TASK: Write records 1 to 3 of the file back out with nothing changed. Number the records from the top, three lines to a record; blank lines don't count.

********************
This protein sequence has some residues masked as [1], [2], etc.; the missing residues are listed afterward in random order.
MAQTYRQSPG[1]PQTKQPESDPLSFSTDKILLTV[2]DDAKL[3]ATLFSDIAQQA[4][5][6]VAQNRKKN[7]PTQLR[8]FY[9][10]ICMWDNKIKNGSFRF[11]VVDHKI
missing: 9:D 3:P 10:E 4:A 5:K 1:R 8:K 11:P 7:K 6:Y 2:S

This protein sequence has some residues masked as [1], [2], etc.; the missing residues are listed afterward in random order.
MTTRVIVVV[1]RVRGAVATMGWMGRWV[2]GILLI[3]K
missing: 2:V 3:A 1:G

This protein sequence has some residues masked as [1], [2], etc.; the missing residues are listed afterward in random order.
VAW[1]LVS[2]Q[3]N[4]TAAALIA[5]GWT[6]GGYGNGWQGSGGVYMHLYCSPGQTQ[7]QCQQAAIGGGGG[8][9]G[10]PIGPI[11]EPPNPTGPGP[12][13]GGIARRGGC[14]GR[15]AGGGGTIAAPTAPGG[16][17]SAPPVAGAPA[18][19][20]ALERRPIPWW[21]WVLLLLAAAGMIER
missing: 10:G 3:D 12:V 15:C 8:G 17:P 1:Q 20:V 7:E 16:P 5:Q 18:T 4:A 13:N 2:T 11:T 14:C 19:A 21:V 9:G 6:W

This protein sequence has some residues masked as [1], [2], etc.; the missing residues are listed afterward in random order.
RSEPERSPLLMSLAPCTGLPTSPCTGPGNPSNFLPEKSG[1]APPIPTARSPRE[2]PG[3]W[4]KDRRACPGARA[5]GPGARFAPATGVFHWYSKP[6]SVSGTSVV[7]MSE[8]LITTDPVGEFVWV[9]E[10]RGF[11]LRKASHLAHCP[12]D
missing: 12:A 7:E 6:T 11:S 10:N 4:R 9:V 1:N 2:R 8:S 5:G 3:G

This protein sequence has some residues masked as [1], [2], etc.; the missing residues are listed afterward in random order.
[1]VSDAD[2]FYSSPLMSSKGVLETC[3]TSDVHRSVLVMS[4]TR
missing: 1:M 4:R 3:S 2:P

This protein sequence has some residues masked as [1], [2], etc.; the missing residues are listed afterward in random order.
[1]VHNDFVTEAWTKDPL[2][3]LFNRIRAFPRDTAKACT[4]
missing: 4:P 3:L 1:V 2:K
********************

This protein sequence has some residues masked as [1], [2], etc.; the missing residues are listed afterward in random order.
MAQTYRQSPG[1]PQTKQPESDPLSFSTDKILLTV[2]DDAKL[3]ATLFSDIAQQA[4][5][6]VAQNRKKN[7]PTQLR[8]FY[9][10]ICMWDNKIKNGSFRF[11]VVDHKI
missing: 9:D 3:P 10:E 4:A 5:K 1:R 8:K 11:P 7:K 6:Y 2:S

This protein sequence has some residues masked as [1], [2], etc.; the missing residues are listed afterward in random order.
MTTRVIVVV[1]RVRGAVATMGWMGRWV[2]GILLI[3]K
missing: 2:V 3:A 1:G

This protein sequence has some residues masked as [1], [2], etc.; the missing residues are listed afterward in random order.
VAW[1]LVS[2]Q[3]N[4]TAAALIA[5]GWT[6]GGYGNGWQGSGGVYMHLYCSPGQTQ[7]QCQQAAIGGGGG[8][9]G[10]PIGPI[11]EPPNPTGPGP[12][13]GGIARRGGC[14]GR[15]AGGGGTIAAPTAPGG[16][17]SAPPVAGAPA[18][19][20]ALERRPIPWW[21]WVLLLLAAAGMIER
missing: 10:G 3:D 12:V 15:C 8:G 17:P 1:Q 20:V 7:E 16:P 5:Q 18:T 4:A 13:N 2:T 11:T 14:C 19:A 21:V 9:G 6:W